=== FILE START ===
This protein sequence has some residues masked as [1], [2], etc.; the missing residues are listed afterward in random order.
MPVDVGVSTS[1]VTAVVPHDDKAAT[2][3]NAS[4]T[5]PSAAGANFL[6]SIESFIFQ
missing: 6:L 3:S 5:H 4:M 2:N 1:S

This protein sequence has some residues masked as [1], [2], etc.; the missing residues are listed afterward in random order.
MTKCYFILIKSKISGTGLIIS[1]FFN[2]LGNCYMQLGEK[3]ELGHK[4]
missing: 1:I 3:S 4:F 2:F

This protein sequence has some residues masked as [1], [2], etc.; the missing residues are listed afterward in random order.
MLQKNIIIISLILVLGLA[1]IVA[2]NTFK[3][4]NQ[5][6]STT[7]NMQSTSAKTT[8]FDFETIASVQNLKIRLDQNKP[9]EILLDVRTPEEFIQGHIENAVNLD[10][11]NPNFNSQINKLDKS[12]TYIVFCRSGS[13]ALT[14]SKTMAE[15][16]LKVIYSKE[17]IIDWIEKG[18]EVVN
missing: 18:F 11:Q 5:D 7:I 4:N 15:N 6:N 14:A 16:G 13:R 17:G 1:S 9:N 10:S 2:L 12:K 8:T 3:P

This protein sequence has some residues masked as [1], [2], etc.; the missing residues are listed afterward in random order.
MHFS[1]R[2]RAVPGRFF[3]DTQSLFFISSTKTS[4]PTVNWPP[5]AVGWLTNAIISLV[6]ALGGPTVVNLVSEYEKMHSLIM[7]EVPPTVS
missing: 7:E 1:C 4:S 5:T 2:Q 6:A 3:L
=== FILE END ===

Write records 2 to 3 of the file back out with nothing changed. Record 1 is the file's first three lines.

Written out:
This protein sequence has some residues masked as [1], [2], etc.; the missing residues are listed afterward in random order.
MTKCYFILIKSKISGTGLIIS[1]FFN[2]LGNCYMQLGEK[3]ELGHK[4]
missing: 1:I 3:S 4:F 2:F

This protein sequence has some residues masked as [1], [2], etc.; the missing residues are listed afterward in random order.
MLQKNIIIISLILVLGLA[1]IVA[2]NTFK[3][4]NQ[5][6]STT[7]NMQSTSAKTT[8]FDFETIASVQNLKIRLDQNKP[9]EILLDVRTPEEFIQGHIENAVNLD[10][11]NPNFNSQINKLDKS[12]TYIVFCRSGS[13]ALT[14]SKTMAE[15][16]LKVIYSKE[17]IIDWIEKG[18]EVVN
missing: 18:F 11:Q 5:D 7:I 4:N 15:N 6:N 14:A 16:G 13:R 17:G 1:S 9:N 10:S 2:L 12:K 8:T 3:P